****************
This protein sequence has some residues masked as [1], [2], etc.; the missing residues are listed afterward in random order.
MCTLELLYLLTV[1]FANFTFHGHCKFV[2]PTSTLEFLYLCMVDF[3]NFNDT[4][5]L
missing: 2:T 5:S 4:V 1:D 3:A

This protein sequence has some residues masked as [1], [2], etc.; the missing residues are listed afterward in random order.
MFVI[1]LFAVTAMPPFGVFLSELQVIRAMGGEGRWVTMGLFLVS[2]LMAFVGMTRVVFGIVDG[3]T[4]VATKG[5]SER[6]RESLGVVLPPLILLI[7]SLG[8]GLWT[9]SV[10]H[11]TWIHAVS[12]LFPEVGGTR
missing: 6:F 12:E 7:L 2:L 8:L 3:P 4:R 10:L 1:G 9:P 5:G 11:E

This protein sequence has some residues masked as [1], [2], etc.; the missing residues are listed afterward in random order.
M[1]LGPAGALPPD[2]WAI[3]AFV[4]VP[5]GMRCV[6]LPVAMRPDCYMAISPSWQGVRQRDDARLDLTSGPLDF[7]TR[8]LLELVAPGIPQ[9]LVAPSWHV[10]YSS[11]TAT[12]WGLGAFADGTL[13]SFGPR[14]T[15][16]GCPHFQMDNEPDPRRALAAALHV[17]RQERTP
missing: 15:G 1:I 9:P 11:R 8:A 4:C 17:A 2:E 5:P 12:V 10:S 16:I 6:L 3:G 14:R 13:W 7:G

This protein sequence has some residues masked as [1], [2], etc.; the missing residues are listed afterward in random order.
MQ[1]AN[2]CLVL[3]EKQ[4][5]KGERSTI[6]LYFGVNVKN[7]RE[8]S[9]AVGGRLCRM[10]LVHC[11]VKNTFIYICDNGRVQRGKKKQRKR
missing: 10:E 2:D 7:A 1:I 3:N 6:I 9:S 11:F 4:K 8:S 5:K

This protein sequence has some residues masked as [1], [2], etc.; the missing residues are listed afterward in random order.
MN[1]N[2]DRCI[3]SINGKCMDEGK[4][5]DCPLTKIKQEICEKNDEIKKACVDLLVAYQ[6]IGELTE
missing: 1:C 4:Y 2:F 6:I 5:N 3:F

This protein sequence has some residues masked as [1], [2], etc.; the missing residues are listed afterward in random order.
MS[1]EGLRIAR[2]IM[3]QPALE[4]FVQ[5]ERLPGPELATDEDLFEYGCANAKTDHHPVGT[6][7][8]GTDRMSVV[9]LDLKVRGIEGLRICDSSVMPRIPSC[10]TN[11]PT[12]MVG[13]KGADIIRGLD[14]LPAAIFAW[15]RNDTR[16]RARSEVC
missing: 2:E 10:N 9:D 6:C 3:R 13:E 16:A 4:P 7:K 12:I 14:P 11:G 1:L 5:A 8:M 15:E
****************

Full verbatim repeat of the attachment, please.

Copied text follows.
This protein sequence has some residues masked as [1], [2], etc.; the missing residues are listed afterward in random order.
MCTLELLYLLTV[1]FANFTFHGHCKFV[2]PTSTLEFLYLCMVDF[3]NFNDT[4][5]L
missing: 2:T 5:S 4:V 1:D 3:A

This protein sequence has some residues masked as [1], [2], etc.; the missing residues are listed afterward in random order.
MFVI[1]LFAVTAMPPFGVFLSELQVIRAMGGEGRWVTMGLFLVS[2]LMAFVGMTRVVFGIVDG[3]T[4]VATKG[5]SER[6]RESLGVVLPPLILLI[7]SLG[8]GLWT[9]SV[10]H[11]TWIHAVS[12]LFPEVGGTR
missing: 6:F 12:E 7:L 2:L 8:L 3:P 4:R 10:L 1:G 9:P 5:G 11:E

This protein sequence has some residues masked as [1], [2], etc.; the missing residues are listed afterward in random order.
M[1]LGPAGALPPD[2]WAI[3]AFV[4]VP[5]GMRCV[6]LPVAMRPDCYMAISPSWQGVRQRDDARLDLTSGPLDF[7]TR[8]LLELVAPGIPQ[9]LVAPSWHV[10]YSS[11]TAT[12]WGLGAFADGTL[13]SFGPR[14]T[15][16]GCPHFQMDNEPDPRRALAAALHV[17]RQERTP
missing: 15:G 1:I 9:P 11:R 8:A 4:C 17:A 2:E 5:P 12:V 10:S 16:I 6:L 3:G 14:R 13:W 7:G

This protein sequence has some residues masked as [1], [2], etc.; the missing residues are listed afterward in random order.
MQ[1]AN[2]CLVL[3]EKQ[4][5]KGERSTI[6]LYFGVNVKN[7]RE[8]S[9]AVGGRLCRM[10]LVHC[11]VKNTFIYICDNGRVQRGKKKQRKR
missing: 10:E 2:D 7:A 1:I 3:N 6:I 9:S 11:F 4:K 8:S 5:K

This protein sequence has some residues masked as [1], [2], etc.; the missing residues are listed afterward in random order.
MN[1]N[2]DRCI[3]SINGKCMDEGK[4][5]DCPLTKIKQEICEKNDEIKKACVDLLVAYQ[6]IGELTE
missing: 1:C 4:Y 2:F 6:I 5:N 3:F

This protein sequence has some residues masked as [1], [2], etc.; the missing residues are listed afterward in random order.
MS[1]EGLRIAR[2]IM[3]QPALE[4]FVQ[5]ERLPGPELATDEDLFEYGCANAKTDHHPVGT[6][7][8]GTDRMSVV[9]LDLKVRGIEGLRICDSSVMPRIPSC[10]TN[11]PT[12]MVG[13]KGADIIRGLD[14]LPAAIFAW[15]RNDTR[16]RARSEVC
missing: 2:E 10:N 9:D 6:C 3:R 13:E 16:A 4:P 7:K 12:I 14:P 11:G 1:L 5:A 8:M 15:E